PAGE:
Azerbaijan, Turkey begin gas talks
BAKU, July 11 (AFP) - President Heydar Aliyev said Tuesday that Azerbaijan could no longer wait for a US-backed pipeline for Caspian Sea gas and as a result had begun its own talks with Turkey to export Azeri gas.
In a meeting with Turkey's newly elected President Ahmet Necdet Sezer, Aliyev said that Azerbaijan had originally planned to ship its own gas production through a 2,000-kilometer (1,240-mile) trans-Caspian gas pipeline.
"Turkey needs gas. Unfortunately, the project is being delayed and we don't even know what stage it is at," Aliyev said. "Now we must take measures ourselves to export our gas to Turkey."
The two billion dollar-plus trans-Caspian pipeline is planned to transport about 16 billion cubic meters (bcm) of Turkmen gas to Turkish markets, with capacity for another 14 bcm that could come from either Turkmen or Azeri gas fields.
Talks on the pipeline have reached an impasse, as Turkmenistan's president, Saparmurat Niyazov, is reported to be unhappy with terms of financing and the price offered for his country's gas.
Azerbaijan says it wants to sign a contract as soon as possible to win a place in the highly competitive Turkish market. Baku's off-shore Shah Deniz field could hold up up to one trillion cubic meters of gas.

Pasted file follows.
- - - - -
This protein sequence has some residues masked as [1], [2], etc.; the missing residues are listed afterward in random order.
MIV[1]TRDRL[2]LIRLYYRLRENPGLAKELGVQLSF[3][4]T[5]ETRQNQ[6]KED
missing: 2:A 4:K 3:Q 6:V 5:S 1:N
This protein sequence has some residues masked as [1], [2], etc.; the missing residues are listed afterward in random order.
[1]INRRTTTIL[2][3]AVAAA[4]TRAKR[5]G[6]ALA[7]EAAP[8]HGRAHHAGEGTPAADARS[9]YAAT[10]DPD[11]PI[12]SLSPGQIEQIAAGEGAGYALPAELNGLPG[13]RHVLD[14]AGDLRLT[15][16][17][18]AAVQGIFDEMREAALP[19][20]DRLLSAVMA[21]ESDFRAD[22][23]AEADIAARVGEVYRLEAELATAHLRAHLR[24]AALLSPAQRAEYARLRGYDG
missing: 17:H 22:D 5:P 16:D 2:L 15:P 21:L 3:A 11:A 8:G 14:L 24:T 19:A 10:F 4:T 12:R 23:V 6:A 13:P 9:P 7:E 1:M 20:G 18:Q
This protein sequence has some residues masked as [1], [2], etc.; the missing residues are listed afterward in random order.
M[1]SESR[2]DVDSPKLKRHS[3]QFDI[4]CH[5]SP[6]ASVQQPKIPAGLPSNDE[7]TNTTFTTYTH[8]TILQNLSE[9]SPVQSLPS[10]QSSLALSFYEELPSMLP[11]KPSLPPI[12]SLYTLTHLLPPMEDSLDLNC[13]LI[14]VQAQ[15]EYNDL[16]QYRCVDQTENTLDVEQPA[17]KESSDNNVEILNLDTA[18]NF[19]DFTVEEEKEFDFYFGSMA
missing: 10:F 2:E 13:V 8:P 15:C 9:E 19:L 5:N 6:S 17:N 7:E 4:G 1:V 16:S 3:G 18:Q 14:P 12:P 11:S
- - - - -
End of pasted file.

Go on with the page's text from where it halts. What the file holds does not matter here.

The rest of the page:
Azerbaijani officials have said they do not expect the trans-Caspian pipeline to be ready before 2006, although Baku wants to export its gas by the end of 2002.
Sezer said that the two countries decided to begin talks for a gas delivery contract. The Turkish leader is making his first visit to Ankara's closest ally in the volatile Caucasus and will stay just over 24 hours.
Valekh Askerov of Azerbaijan's state oil company SOCAR said that Azerbaijani, Turkish and Georgian experts met Tuesday in the Azeri capital for the first time to discuss terms for the export and sale of the gas.
Aleskerov added that Baku had already signed a protocol with Georgia as a transit country and that Tbilisi was interested in also purchasing Azeri gas.
© 2000 Mena Report (www.menareport.com)